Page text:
Google Plus has been, so far, quite a triumph for Google. It’s gotten a fair bit of media attention, there’s a visible clamor for invites on other social networks, and, most importantly, it’s a great product. A lot of people are still trying to it figure out. Google included, I imagine. What’s perfect as is? What’s lacking? And where? how are the masses going to use it? There are a number of features that the current batch of Google Plus beta testers have talked about in depth, but a few I feel have been ignored. Chiefly, Sparks.
To understand what I want from Sparks, I think I need to clarify a bit of my personal history with online news consumption in the last couple of years. I was a Digg user for some time, but stopped using it not long after version 4 was released. Originally, for my purposes, Digg was just a news aggregator. Other users posted news, other users voted on if it was good or not, and it’d end up on the front page where I’d read it. I voted, too, but rarely in the Upcoming sections. I could go to digg.com at 2pm, see one batch of news, and come back at 6pm and see all new stuff that had been shared since. Digg 4 took it all in a more “social” direction, focusing too heavily on some abstract community. Also, they tried to cater to news outlets by including some archaic system for users to follow Cracked or The Wall Street Journal, but it was some sort fo all or nothing game. The way I was using Digg was virtually impossible now. So, I went to reddit. Reddit is built from the ground up for it’s community, but community references itself ad nauseum. Although I’m still using it, it falls far short of how I want to consume my news, but does hit a few key points.
My ideal system is that I follow certain key interests I have. Video games, MMO’s, Formula 1, sports cars, world news, national politics, books, movies, television, etc. Users submit stories from around the internet to these topics, and other users vote it up or down based on how “good” the story is. Very reddit “subreddit” inspired, I know. The difference to me is that I’d don’t ever want to see comments, user names, anything that identifies the user that submits it, the users voting on it, anything. Just a headline, a blurp, and the score it’s gotten. I just want the bits and pieces from around the web. For instance, I don’t care about what some guy says about what a girl did after she heard about what her mom said the president was going to do. I care about what the president is going to do, and MAYBE what someone’s reaction is if it’s poignant (or funny). To me, if you’re opinion on the matter is valuable to the internet, then you should take the time and write something in depth. People will submit it and vote it up if it’s good. If it’s not, then shut the hell up.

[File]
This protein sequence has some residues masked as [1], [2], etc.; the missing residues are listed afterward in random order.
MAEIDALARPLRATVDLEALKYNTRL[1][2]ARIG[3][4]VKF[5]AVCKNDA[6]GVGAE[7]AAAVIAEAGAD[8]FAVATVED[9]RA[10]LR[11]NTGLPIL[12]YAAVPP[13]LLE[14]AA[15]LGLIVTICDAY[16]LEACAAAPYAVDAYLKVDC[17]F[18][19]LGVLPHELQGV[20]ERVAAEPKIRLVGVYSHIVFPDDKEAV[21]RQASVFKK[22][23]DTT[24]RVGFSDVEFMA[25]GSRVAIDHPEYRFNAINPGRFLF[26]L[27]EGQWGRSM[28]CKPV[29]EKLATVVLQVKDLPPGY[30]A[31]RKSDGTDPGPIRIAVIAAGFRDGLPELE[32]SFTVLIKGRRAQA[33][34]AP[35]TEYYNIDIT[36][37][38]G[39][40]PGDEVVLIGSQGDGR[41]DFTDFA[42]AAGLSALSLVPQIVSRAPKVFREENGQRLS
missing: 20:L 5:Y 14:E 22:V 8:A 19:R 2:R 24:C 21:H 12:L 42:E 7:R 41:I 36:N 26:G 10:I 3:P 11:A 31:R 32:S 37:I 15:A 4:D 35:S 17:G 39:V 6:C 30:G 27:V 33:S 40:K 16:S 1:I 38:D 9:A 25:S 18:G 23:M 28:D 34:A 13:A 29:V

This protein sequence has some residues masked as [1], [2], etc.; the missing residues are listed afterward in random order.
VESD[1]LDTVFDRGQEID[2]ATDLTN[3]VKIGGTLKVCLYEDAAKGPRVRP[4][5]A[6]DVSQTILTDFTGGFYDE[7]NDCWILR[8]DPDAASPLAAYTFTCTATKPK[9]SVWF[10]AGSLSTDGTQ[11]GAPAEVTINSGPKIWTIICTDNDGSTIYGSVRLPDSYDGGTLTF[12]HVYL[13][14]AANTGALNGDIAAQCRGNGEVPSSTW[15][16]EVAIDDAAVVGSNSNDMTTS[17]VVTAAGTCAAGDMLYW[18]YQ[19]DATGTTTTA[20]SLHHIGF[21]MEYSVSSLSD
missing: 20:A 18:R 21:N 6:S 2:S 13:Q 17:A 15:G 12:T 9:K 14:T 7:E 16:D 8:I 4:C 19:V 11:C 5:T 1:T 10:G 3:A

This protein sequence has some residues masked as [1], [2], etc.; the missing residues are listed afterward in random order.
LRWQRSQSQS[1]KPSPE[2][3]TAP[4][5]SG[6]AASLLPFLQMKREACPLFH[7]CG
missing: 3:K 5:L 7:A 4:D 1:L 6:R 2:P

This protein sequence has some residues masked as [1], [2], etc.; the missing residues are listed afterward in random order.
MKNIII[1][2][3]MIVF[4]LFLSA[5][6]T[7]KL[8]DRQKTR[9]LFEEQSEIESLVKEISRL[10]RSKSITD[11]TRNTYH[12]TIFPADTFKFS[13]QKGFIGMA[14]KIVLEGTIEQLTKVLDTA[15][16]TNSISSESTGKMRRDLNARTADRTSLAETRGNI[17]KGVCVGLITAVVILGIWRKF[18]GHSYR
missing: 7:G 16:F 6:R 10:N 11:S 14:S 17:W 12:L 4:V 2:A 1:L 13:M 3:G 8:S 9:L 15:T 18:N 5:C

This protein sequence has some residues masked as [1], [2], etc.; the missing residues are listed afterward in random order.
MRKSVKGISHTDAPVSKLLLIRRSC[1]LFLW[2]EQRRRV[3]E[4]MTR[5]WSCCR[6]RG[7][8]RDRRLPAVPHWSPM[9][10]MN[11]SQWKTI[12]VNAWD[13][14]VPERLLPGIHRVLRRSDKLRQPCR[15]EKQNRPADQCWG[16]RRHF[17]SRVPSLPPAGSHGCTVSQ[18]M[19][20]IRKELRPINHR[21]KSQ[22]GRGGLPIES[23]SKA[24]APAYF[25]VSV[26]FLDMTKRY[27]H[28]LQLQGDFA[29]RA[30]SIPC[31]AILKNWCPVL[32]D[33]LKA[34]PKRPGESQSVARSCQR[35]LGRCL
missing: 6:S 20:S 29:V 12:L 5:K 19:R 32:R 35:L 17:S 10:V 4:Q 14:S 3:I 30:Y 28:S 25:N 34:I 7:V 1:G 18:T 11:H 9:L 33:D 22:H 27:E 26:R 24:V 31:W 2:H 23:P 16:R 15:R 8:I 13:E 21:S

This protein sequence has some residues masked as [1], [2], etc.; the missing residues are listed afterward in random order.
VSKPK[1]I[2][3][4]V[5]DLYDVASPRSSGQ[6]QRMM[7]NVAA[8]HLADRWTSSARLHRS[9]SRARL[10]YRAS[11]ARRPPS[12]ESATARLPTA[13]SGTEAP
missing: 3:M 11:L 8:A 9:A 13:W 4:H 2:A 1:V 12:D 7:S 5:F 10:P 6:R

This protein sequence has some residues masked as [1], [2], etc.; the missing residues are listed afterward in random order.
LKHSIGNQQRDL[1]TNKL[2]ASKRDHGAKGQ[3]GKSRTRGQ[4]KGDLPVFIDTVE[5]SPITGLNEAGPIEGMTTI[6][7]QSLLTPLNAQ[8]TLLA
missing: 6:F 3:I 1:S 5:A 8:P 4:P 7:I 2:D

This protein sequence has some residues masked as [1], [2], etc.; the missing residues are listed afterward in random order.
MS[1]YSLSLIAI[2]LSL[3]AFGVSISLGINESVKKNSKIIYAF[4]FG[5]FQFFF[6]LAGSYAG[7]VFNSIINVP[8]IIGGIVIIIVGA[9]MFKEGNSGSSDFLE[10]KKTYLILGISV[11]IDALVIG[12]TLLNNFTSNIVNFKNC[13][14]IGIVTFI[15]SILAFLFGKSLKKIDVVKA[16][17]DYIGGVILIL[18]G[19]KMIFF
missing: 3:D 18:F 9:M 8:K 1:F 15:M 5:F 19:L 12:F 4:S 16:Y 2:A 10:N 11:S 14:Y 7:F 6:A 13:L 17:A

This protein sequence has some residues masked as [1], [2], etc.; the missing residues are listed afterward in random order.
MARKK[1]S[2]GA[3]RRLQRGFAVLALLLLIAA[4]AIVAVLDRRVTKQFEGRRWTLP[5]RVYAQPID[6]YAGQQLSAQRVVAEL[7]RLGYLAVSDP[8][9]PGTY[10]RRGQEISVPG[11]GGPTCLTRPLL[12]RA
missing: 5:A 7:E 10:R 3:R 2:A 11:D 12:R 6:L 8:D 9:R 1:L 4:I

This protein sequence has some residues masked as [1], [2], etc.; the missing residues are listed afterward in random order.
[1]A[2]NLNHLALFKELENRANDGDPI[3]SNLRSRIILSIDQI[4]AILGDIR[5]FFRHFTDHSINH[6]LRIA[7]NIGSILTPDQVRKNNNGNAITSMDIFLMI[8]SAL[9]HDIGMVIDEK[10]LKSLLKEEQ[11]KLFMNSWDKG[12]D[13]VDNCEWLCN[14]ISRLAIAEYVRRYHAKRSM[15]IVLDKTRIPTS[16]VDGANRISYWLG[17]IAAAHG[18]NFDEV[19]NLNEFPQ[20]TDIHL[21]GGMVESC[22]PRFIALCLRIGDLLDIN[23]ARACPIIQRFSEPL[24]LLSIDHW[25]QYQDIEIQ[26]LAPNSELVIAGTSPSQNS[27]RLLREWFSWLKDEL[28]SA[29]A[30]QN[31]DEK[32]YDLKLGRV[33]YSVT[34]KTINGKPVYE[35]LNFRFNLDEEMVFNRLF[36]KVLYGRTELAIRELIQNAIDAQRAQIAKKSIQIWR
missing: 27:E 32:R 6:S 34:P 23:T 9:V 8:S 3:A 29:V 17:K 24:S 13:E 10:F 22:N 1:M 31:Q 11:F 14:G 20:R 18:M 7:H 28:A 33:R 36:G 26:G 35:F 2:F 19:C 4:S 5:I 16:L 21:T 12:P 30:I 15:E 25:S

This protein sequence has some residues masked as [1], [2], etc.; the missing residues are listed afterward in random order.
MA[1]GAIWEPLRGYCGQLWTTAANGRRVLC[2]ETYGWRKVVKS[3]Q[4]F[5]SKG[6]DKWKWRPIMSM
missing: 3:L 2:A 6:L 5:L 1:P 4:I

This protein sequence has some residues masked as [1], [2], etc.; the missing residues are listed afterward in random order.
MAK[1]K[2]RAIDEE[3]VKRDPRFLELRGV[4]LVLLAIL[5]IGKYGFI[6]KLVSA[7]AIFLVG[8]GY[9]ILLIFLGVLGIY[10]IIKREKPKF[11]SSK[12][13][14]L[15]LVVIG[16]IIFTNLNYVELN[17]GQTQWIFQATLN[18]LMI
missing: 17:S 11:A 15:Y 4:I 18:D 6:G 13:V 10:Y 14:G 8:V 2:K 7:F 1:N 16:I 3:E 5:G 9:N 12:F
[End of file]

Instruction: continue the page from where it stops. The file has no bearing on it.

Now, to get back to Google Plus. Sparks has been, at least from my point of view, widely ignored. I see SO MUCH potential for Sparks to fill this void in “just the news.” As Sparks works right now, I search for the topic I want to see a Spark about, Formula 1 for instance, and hit “Add Interest.” Now I have a nice little news feed of F1 news. The current problem is there aren’t enough news sources parsed, which can be fixed easily enough for the automated side of things. However, half of the point of Google Plus has been the +1 button. There’s a voting system already built into the thing, why aren’t they using it in Sparks? They could easily hit on every point I’m looking for with some (I imagine) subtle changes. Have the Sparks pull in more news sources, probably using Google News’ as a starting bed. Then allow user submitted material. As the system sees certain sites being submitted regularly, it gets parsed if it wasn’t already. Users can then vote for all the news with +1’s. Each Spark has two tabs, Top News and Upcoming. Freshly submitted pieces go in upcoming, and things that are getting a lot of +1’s or shares goes in top. You could even create another one of those annoying “share it!” buttons for webpages to include, a “Spark it” button. The user can go to a Cheezburger network site, hit Spark it, pick the Spark for it to go it, and they submit and +1 it at the same time.
I see a lot of potential in Google Plus as a whole. I can treat it like a Twitter/Facebook cross over, potentially dropping a service or two in time. If Sparks grows and develops in the right ways, I can replace a lot of news sources I hit multiple times a day, too. I don’t remember the last time I was actually excited to see where one of these projects goes, there’s so much potential and I think everyone knows it.